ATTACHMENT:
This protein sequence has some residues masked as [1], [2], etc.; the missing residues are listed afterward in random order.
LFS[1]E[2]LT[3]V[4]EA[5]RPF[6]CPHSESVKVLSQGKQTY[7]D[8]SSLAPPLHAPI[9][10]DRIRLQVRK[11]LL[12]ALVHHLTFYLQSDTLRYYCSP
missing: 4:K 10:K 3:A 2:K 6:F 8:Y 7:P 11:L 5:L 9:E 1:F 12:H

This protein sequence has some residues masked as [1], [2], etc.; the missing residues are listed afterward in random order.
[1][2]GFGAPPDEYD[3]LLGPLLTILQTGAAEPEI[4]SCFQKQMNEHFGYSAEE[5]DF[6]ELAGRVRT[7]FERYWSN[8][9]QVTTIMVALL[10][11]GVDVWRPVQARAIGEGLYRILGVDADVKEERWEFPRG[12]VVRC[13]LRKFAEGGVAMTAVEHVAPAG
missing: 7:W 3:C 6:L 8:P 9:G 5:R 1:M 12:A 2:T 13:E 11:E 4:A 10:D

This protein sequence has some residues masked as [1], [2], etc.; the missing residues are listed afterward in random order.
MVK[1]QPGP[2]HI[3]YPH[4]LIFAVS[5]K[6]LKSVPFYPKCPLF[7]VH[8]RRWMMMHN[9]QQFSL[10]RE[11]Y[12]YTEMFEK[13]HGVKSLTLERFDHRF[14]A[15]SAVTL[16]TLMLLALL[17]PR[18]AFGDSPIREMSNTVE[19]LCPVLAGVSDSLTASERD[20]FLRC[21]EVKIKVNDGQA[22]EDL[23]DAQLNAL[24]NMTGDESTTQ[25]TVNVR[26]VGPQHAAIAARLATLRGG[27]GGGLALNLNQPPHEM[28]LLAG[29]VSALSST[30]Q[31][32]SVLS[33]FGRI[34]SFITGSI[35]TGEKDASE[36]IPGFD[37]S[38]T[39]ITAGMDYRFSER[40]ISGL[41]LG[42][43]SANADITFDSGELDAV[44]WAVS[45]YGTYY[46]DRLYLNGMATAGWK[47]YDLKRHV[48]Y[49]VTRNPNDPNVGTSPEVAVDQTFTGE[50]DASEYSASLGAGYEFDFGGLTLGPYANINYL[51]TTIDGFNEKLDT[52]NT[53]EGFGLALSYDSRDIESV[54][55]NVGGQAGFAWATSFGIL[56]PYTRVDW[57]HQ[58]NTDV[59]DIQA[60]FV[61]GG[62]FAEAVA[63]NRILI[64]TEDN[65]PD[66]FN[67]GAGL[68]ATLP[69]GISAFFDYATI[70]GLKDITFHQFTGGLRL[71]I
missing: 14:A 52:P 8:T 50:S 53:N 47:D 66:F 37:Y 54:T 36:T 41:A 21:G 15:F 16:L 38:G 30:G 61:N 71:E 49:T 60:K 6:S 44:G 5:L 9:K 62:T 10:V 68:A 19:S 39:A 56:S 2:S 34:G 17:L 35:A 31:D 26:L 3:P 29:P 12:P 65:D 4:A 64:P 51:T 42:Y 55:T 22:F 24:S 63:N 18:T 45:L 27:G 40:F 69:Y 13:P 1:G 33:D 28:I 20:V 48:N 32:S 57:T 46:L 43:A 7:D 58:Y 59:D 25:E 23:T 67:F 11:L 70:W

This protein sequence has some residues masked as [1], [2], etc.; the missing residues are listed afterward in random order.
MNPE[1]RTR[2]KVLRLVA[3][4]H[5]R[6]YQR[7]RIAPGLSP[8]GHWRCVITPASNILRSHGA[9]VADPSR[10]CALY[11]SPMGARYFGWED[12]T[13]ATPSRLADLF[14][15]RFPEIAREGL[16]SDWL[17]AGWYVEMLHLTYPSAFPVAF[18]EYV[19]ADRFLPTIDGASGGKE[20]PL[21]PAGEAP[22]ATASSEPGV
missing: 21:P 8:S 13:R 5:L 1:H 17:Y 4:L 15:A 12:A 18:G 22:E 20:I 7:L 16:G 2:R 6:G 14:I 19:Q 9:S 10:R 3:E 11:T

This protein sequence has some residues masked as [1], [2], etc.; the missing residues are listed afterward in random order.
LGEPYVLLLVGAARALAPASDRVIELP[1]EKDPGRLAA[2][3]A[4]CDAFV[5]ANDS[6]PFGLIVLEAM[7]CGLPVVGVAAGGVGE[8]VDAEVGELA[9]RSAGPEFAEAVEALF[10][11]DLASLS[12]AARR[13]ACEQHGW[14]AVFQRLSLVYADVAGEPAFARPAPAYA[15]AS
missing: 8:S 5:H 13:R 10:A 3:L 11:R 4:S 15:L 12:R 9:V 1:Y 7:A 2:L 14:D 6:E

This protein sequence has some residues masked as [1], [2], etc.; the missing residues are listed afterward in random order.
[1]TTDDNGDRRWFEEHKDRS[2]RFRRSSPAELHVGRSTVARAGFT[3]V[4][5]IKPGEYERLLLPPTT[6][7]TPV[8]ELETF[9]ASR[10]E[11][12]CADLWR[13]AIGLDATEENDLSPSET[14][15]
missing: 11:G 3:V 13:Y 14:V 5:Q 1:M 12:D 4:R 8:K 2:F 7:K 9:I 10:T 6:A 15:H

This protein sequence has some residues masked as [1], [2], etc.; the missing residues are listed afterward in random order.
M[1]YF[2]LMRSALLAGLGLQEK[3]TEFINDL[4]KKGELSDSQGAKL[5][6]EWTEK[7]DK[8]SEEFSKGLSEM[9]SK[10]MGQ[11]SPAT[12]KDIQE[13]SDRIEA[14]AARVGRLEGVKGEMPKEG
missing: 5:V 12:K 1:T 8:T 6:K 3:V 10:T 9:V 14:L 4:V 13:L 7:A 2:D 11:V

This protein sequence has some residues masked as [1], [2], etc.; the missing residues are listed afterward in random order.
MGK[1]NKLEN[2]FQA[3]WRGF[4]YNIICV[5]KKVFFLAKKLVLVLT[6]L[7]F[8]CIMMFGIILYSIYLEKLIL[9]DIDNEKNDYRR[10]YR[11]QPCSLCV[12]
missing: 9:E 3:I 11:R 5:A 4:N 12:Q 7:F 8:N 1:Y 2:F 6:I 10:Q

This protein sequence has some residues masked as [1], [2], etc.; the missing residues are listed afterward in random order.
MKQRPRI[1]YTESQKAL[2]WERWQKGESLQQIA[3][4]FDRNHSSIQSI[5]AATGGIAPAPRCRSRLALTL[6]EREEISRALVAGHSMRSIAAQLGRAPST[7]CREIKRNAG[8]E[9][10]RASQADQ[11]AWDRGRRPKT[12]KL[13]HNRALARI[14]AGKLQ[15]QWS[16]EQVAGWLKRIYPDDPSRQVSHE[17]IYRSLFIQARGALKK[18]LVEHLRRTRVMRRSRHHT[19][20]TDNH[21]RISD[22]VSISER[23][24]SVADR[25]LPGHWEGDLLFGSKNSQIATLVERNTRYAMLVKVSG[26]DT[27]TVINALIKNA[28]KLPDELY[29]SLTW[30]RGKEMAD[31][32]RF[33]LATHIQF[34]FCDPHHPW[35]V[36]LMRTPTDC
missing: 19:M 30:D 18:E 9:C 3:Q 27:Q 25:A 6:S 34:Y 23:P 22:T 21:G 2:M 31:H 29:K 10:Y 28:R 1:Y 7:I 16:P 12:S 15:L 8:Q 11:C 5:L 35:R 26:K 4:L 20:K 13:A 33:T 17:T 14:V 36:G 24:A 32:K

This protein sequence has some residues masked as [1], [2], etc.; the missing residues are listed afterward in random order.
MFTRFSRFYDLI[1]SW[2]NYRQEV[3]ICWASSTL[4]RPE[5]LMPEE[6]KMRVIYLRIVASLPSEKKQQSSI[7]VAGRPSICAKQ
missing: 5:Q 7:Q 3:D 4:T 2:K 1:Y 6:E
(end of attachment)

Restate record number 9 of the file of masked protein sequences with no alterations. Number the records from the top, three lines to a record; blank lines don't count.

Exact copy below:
This protein sequence has some residues masked as [1], [2], etc.; the missing residues are listed afterward in random order.
MKQRPRI[1]YTESQKAL[2]WERWQKGESLQQIA[3][4]FDRNHSSIQSI[5]AATGGIAPAPRCRSRLALTL[6]EREEISRALVAGHSMRSIAAQLGRAPST[7]CREIKRNAG[8]E[9][10]RASQADQ[11]AWDRGRRPKT[12]KL[13]HNRALARI[14]AGKLQ[15]QWS[16]EQVAGWLKRIYPDDPSRQVSHE[17]IYRSLFIQARGALKK[18]LVEHLRRTRVMRRSRHHT[19][20]TDNH[21]RISD[22]VSISER[23][24]SVADR[25]LPGHWEGDLLFGSKNSQIATLVERNTRYAMLVKVSG[26]DT[27]TVINALIKNA[28]KLPDELY[29]SLTW[30]RGKEMAD[31][32]RF[33]LATHIQF[34]FCDPHHPW[35]V[36]LMRTPTDC
missing: 19:M 30:D 18:E 9:C 3:Q 27:Q 25:A 6:S 34:Y 23:P 22:T 21:G 2:M 31:H 29:K 10:Y 28:R 1:Y 7:I 16:P 12:S 15:L 8:Q 11:C 5:L 35:R 26:K 4:L 20:K 13:A 33:T 17:T 14:V 36:G 24:A 32:K